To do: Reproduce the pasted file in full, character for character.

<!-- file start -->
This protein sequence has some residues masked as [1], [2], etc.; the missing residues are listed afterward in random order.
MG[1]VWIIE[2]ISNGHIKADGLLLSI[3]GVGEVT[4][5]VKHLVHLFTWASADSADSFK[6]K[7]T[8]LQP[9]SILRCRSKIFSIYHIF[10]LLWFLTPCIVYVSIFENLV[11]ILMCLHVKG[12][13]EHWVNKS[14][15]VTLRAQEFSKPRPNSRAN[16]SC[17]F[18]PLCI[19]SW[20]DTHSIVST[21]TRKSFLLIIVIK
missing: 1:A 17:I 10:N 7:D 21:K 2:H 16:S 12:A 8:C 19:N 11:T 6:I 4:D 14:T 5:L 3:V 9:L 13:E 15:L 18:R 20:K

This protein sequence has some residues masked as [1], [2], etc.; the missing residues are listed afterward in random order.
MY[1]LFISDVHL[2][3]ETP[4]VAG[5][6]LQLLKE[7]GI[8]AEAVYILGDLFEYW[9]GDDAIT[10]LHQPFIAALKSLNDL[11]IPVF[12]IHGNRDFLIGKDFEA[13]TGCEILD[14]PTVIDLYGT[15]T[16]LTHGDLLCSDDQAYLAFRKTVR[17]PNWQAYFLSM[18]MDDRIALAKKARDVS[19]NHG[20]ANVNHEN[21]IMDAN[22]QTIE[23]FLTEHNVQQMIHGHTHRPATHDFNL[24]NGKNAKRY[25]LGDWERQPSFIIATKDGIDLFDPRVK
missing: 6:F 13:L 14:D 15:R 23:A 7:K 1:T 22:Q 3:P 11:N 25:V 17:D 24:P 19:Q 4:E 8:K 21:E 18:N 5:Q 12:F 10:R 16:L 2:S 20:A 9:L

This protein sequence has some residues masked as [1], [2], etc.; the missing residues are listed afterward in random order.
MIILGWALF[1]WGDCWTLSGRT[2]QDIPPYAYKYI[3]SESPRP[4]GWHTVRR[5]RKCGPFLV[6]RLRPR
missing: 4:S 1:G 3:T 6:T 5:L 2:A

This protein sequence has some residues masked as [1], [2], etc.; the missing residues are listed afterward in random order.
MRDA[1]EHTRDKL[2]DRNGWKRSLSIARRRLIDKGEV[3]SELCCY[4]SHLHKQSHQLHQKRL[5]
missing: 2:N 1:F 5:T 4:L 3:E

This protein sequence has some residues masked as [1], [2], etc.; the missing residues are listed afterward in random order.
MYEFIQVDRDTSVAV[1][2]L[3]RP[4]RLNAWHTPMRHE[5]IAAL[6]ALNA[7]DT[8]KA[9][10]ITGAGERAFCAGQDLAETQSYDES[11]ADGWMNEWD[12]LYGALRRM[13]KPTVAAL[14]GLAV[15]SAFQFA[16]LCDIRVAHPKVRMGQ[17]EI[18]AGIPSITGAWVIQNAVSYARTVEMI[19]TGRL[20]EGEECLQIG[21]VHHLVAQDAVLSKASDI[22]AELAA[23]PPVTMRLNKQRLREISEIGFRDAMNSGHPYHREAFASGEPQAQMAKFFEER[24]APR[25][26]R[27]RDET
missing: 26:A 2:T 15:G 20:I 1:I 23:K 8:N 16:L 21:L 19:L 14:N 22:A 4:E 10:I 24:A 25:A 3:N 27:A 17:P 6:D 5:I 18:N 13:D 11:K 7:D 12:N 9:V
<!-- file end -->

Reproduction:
This protein sequence has some residues masked as [1], [2], etc.; the missing residues are listed afterward in random order.
MG[1]VWIIE[2]ISNGHIKADGLLLSI[3]GVGEVT[4][5]VKHLVHLFTWASADSADSFK[6]K[7]T[8]LQP[9]SILRCRSKIFSIYHIF[10]LLWFLTPCIVYVSIFENLV[11]ILMCLHVKG[12][13]EHWVNKS[14][15]VTLRAQEFSKPRPNSRAN[16]SC[17]F[18]PLCI[19]SW[20]DTHSIVST[21]TRKSFLLIIVIK
missing: 1:A 17:I 10:N 7:D 21:K 2:H 16:S 12:A 8:C 19:N 11:T 6:I 4:D 14:T 5:L 3:V 9:L 13:E 15:L 18:R 20:K

This protein sequence has some residues masked as [1], [2], etc.; the missing residues are listed afterward in random order.
MY[1]LFISDVHL[2][3]ETP[4]VAG[5][6]LQLLKE[7]GI[8]AEAVYILGDLFEYW[9]GDDAIT[10]LHQPFIAALKSLNDL[11]IPVF[12]IHGNRDFLIGKDFEA[13]TGCEILD[14]PTVIDLYGT[15]T[16]LTHGDLLCSDDQAYLAFRKTVR[17]PNWQAYFLSM[18]MDDRIALAKKARDVS[19]NHG[20]ANVNHEN[21]IMDAN[22]QTIE[23]FLTEHNVQQMIHGHTHRPATHDFNL[24]NGKNAKRY[25]LGDWERQPSFIIATKDGIDLFDPRVK
missing: 6:F 13:L 14:D 15:R 23:A 7:K 1:T 22:Q 3:P 11:N 25:V 17:D 24:P 19:Q 4:E 8:K 21:E 18:N 5:Q 12:F 10:R 16:L 2:S 20:A 9:L

This protein sequence has some residues masked as [1], [2], etc.; the missing residues are listed afterward in random order.
MIILGWALF[1]WGDCWTLSGRT[2]QDIPPYAYKYI[3]SESPRP[4]GWHTVRR[5]RKCGPFLV[6]RLRPR
missing: 4:S 1:G 3:T 6:T 5:L 2:A

This protein sequence has some residues masked as [1], [2], etc.; the missing residues are listed afterward in random order.
MRDA[1]EHTRDKL[2]DRNGWKRSLSIARRRLIDKGEV[3]SELCCY[4]SHLHKQSHQLHQKRL[5]
missing: 2:N 1:F 5:T 4:L 3:E

This protein sequence has some residues masked as [1], [2], etc.; the missing residues are listed afterward in random order.
MYEFIQVDRDTSVAV[1][2]L[3]RP[4]RLNAWHTPMRHE[5]IAAL[6]ALNA[7]DT[8]KA[9][10]ITGAGERAFCAGQDLAETQSYDES[11]ADGWMNEWD[12]LYGALRRM[13]KPTVAAL[14]GLAV[15]SAFQFA[16]LCDIRVAHPKVRMGQ[17]EI[18]AGIPSITGAWVIQNAVSYARTVEMI[19]TGRL[20]EGEECLQIG[21]VHHLVAQDAVLSKASDI[22]AELAA[23]PPVTMRLNKQRLREISEIGFRDAMNSGHPYHREAFASGEPQAQMAKFFEER[24]APR[25][26]R[27]RDET
missing: 26:A 2:T 15:G 20:I 1:I 23:K 8:N 16:L 21:L 19:L 14:N 22:A 4:E 10:I 24:A 25:A 3:N 27:A 17:P 6:D 5:I 18:N 13:D 11:K 7:D 12:N 9:V